Tier of play Easy skills challenge Moderate skills challenge Hard skills challenge Spell level
Local Heroes Com. 3–4, DC 10 Com. 5–6, DC 10;
or Com. 3, DC 15
Com. 7–10, DC 10;
or Com. 4–5, DC 15
Heroes of the Realm Com. 6–8, DC 10 Com. 9–15, DC 10;
or Com. 4–5; DC 15
Com. 6–8, DC 15;
or Com. 3 DC 20
Masters of the Realm Com. 3–4, DC 15 Com. 5–6, DC 15;
or Com. 2–3, DC 20
Com. 7–10, DC 15;
or Com. 4–5, DC 20
Masters of the World Com. 3–6, DC 15 Com. 7–9, DC 15;
or Com. 2–5, DC 20
Com. 10–15, DC 15;
or Com. 4–6, DC 20

We tie complexity to the goal of the challenge, but we don’t worry about making the DC appropriate to the goal. It can be an abstract number, tied purely to the out-of-character mechanics of the skills challenge.

You should award XP for success in the skills challenge – but not for failure – using the rules for XP for Noncombat Challenges on p. 261 of the DMG and the XP table on p. 82 of the DMG. E.g. for a moderate skills challenge for fifth level characters, each would receive 500 XP if they accrue enough successes before accruing three failures.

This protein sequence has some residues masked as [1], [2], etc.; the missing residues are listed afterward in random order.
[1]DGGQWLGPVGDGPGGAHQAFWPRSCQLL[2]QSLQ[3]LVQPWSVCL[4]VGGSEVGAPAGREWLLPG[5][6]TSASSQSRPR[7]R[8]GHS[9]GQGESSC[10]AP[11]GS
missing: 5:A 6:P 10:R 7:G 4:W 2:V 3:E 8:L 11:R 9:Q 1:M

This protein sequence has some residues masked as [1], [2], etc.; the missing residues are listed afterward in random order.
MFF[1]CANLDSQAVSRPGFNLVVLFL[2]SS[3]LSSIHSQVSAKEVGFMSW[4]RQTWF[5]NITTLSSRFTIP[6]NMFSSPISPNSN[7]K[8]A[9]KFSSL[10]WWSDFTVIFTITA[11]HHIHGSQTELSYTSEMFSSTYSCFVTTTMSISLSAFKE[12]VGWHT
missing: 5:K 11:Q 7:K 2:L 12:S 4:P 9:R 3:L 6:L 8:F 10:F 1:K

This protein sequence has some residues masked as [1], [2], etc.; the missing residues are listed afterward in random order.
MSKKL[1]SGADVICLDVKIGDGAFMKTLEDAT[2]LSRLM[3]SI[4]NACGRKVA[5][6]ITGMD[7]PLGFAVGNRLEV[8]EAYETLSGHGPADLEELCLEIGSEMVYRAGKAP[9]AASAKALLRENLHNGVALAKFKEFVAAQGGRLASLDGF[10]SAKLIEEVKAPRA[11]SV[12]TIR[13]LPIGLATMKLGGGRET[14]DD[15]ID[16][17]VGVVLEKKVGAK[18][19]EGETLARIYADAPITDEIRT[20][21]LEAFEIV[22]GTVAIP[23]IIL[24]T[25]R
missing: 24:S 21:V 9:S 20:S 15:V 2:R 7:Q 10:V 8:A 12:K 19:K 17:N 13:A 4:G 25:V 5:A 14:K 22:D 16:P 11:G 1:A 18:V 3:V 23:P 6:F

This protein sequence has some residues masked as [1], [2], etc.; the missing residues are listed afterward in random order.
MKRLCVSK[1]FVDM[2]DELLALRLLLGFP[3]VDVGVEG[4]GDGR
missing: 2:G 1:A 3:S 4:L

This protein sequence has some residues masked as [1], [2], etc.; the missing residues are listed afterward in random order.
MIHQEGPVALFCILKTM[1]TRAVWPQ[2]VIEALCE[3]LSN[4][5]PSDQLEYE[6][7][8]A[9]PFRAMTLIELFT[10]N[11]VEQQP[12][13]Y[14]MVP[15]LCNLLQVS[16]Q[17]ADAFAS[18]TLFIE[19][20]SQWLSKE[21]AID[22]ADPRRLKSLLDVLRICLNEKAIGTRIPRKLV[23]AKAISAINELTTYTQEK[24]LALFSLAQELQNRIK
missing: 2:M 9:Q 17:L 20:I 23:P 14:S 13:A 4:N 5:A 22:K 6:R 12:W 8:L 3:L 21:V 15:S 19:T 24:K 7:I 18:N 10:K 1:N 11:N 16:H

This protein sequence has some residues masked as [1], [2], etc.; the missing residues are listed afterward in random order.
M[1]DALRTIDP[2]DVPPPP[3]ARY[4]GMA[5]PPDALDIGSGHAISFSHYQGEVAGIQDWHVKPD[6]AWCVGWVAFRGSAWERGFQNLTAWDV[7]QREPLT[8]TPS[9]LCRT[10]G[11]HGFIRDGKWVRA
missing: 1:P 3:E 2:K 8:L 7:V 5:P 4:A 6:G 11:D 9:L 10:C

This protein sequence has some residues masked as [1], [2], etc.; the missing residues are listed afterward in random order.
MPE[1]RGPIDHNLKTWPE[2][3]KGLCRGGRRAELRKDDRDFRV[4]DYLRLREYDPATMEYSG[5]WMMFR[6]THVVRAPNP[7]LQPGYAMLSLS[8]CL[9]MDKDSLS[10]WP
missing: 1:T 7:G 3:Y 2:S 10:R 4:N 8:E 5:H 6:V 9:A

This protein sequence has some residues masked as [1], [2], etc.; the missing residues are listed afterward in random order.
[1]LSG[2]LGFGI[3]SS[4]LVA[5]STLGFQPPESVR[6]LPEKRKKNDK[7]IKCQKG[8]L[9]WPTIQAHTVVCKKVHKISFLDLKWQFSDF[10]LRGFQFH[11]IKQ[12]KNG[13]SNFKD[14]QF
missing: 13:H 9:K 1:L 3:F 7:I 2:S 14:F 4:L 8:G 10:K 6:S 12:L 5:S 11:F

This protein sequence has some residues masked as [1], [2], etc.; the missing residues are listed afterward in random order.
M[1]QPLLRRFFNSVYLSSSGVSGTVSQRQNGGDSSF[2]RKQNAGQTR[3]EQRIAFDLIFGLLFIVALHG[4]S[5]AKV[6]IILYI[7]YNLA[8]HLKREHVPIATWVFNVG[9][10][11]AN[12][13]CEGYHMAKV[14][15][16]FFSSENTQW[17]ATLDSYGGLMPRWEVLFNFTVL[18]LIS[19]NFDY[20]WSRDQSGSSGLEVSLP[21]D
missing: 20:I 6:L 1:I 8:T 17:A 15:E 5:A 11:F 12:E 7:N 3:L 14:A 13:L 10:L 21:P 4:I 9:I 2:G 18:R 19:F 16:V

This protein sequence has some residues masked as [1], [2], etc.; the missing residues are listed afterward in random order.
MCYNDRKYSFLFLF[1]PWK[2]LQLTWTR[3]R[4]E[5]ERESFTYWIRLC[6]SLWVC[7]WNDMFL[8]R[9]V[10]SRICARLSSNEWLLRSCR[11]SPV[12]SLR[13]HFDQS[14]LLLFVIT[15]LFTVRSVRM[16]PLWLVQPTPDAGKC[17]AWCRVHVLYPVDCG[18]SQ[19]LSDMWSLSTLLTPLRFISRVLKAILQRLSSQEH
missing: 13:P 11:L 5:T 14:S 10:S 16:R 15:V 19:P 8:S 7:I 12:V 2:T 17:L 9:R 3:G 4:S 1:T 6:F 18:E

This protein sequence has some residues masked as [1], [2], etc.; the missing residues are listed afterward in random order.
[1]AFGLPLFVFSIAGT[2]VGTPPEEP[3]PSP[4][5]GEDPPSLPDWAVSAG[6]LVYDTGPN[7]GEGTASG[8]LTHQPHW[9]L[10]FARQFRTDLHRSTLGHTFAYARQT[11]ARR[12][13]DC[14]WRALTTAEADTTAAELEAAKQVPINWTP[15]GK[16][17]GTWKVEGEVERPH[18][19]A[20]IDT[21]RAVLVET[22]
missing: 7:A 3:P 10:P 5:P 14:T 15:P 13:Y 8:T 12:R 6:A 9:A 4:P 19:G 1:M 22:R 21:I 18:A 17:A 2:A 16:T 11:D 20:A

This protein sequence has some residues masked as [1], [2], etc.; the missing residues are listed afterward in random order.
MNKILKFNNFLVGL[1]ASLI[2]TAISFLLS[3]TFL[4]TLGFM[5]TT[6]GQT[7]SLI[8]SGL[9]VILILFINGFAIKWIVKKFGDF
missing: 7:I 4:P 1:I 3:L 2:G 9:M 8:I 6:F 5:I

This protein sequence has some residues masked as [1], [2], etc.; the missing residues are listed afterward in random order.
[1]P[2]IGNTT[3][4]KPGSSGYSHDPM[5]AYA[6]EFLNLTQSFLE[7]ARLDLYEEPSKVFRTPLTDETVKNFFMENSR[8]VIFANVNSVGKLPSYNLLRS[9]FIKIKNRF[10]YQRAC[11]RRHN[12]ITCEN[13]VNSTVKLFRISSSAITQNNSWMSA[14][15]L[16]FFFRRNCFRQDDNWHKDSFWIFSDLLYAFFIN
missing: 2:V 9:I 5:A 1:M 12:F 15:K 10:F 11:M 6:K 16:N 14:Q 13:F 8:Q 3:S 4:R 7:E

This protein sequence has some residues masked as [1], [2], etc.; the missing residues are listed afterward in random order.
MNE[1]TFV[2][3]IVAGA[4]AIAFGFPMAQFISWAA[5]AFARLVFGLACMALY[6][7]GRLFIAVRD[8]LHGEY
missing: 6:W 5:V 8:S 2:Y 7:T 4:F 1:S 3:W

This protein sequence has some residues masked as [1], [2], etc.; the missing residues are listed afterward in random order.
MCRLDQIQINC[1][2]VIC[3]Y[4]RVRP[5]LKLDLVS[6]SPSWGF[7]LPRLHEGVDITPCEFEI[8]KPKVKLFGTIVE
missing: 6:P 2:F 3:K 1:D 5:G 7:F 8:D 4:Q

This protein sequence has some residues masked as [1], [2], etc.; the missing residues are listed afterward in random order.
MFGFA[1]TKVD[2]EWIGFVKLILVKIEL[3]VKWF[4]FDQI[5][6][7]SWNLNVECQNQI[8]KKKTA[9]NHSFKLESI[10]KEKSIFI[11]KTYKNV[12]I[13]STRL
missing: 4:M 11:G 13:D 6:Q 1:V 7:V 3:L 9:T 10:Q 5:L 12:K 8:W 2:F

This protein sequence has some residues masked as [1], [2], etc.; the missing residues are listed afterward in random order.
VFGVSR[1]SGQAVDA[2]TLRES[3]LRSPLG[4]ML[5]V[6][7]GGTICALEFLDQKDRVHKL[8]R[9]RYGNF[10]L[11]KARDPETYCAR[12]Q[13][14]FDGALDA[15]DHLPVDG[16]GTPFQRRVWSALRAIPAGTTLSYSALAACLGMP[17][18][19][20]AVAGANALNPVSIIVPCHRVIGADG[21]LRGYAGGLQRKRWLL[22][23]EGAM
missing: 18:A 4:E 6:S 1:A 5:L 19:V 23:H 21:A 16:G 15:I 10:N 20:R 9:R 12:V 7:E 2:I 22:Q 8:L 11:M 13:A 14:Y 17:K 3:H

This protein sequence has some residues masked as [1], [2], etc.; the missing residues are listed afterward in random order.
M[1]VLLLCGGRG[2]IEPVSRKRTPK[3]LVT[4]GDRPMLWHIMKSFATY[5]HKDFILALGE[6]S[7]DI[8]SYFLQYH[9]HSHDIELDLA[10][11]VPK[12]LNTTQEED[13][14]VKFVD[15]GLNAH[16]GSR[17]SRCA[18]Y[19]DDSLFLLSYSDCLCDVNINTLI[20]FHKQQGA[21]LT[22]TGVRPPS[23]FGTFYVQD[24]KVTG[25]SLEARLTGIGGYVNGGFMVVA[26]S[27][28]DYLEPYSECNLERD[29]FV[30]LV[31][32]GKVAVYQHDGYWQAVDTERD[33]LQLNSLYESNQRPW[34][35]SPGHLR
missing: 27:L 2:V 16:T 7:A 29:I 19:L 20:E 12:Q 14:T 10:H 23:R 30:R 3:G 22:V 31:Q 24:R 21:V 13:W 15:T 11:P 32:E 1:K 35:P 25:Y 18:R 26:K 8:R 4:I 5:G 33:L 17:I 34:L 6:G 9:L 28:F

Spell level column – see below.

During the challenge

The basic order of events:

  1. Roll initiative. Players resolve ties themselves.
  2. Take it in turns to attempt to accrue successes and failure. Players may use:
    • A simple ability check
    • An ability check plus a skill proficiency
    • An ability check plus a tool proficiency
    • An ability check plus a saving throw proficiency (see below)

The XGE p. 78 rule that grants advantage when a skill and tool proficiency both apply does not apply in skills challenges.


The GM can veto any ability, skill or tool choice when it is not clear that use of that skill or tool would advance the PCs towards their goal.


Players are encouraged to add obstacles, including antagonists (guards, locked doors, etc.) and helpful aspects of the environment, to the world. The GM can always veto such additions!

Narration must be appropriate to the stage of the skills challenge. Use of a skill that completes the goal can only be used when the players need only one more success.

Adding to the goal